Oh and as a side note, those two other so called NY teams from Jersey add ZERO dollars to NY’s economy.


How much money is made by the state from state income tax on a football players game check? How much sales tax revenue is generated from ticket and concession sales from a Bills home game? The answer to both questions is a lot of money. The net after the stadium improvements in Orchard Park is a gain that is only accentuated by the flux of out of town money that enters the Buffalo area from Rochester and Canada every home game. The gain that I speak of probably is over the coarse of the whole new lease however, and maybe they are cutting social programs in the short term to realize a long term profit. The owners while rich enough to pay for these improvements themselves, have leverage with the threat of leaving. No local or state politician wants to be the guy that lost the Bills and then have to search for votes in Western New York. I don't agree with short changing the disabled but perhaps this just boils down to politics as usual.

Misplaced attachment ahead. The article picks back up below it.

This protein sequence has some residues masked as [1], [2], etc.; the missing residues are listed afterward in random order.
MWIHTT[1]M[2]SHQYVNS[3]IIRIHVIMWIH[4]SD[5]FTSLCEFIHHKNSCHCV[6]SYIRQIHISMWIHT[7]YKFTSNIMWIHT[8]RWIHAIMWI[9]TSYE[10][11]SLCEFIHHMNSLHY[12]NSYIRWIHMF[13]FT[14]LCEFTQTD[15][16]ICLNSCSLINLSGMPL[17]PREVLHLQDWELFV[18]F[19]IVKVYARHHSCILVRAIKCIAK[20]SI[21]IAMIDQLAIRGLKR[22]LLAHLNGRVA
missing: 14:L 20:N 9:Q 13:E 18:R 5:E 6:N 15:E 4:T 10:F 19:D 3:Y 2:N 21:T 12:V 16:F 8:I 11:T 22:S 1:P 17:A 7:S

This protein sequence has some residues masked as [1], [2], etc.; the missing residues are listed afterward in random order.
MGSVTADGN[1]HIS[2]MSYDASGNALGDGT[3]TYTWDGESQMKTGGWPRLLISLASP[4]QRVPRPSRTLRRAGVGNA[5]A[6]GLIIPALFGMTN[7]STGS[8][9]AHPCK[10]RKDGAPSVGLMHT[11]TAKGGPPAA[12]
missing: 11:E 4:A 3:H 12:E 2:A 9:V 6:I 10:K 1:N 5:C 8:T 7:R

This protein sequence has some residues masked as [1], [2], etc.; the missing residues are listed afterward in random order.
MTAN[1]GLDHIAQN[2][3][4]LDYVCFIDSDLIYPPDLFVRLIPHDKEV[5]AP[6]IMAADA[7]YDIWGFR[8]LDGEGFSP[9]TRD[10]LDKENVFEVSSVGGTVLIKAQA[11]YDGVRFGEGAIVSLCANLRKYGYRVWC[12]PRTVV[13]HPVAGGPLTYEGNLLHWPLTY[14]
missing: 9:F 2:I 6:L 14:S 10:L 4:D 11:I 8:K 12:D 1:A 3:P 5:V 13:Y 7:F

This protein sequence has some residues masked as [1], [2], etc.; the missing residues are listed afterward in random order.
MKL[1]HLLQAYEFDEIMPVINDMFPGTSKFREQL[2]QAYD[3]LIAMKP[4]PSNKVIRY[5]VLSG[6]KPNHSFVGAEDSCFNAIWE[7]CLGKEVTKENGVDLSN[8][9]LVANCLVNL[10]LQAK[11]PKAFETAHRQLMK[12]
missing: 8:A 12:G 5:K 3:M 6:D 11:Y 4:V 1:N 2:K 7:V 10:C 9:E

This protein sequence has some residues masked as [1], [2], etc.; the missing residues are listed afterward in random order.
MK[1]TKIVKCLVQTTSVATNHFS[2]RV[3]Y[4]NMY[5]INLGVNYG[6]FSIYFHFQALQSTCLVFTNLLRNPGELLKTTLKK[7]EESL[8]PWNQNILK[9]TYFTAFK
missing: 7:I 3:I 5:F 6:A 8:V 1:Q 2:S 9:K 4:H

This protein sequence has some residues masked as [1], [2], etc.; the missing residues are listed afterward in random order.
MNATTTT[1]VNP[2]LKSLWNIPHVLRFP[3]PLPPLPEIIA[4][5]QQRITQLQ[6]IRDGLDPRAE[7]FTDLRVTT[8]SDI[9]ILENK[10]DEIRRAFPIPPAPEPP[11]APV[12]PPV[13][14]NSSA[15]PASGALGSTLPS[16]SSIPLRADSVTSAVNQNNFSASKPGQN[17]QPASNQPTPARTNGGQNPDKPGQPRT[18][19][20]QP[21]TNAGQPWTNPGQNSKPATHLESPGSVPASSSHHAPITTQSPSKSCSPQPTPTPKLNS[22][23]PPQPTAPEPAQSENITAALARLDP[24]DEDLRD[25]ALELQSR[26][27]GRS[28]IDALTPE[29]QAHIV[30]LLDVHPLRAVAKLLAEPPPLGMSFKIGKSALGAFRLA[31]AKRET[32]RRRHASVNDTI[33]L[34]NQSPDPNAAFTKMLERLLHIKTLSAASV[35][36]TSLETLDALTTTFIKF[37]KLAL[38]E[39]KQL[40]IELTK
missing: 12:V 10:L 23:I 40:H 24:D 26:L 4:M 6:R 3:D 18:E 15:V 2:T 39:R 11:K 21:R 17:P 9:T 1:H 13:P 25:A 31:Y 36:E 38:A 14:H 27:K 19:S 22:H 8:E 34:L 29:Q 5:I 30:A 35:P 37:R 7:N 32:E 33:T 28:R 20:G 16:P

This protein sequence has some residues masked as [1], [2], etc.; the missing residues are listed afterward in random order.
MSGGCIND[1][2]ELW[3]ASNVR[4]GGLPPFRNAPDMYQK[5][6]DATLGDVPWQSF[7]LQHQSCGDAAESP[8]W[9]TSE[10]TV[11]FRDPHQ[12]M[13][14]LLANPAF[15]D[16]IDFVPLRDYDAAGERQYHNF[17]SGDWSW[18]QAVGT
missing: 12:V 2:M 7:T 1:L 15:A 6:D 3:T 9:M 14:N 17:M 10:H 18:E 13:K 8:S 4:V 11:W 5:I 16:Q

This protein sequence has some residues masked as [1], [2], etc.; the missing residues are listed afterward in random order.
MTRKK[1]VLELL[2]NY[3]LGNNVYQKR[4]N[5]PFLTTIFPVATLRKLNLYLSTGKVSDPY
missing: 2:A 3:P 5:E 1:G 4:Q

Lets not forget about all the millions being allocated to the new "Safeact"
Tens of millions of dollars spent just to make a gun registry that will not stop a single crime.
How many schools could this money fund?

Businesses are leaving the state in droves because of the insane taxes, I'm sure a box seat at a bills game will make them look past all the money they will lose by setting up shop in NY.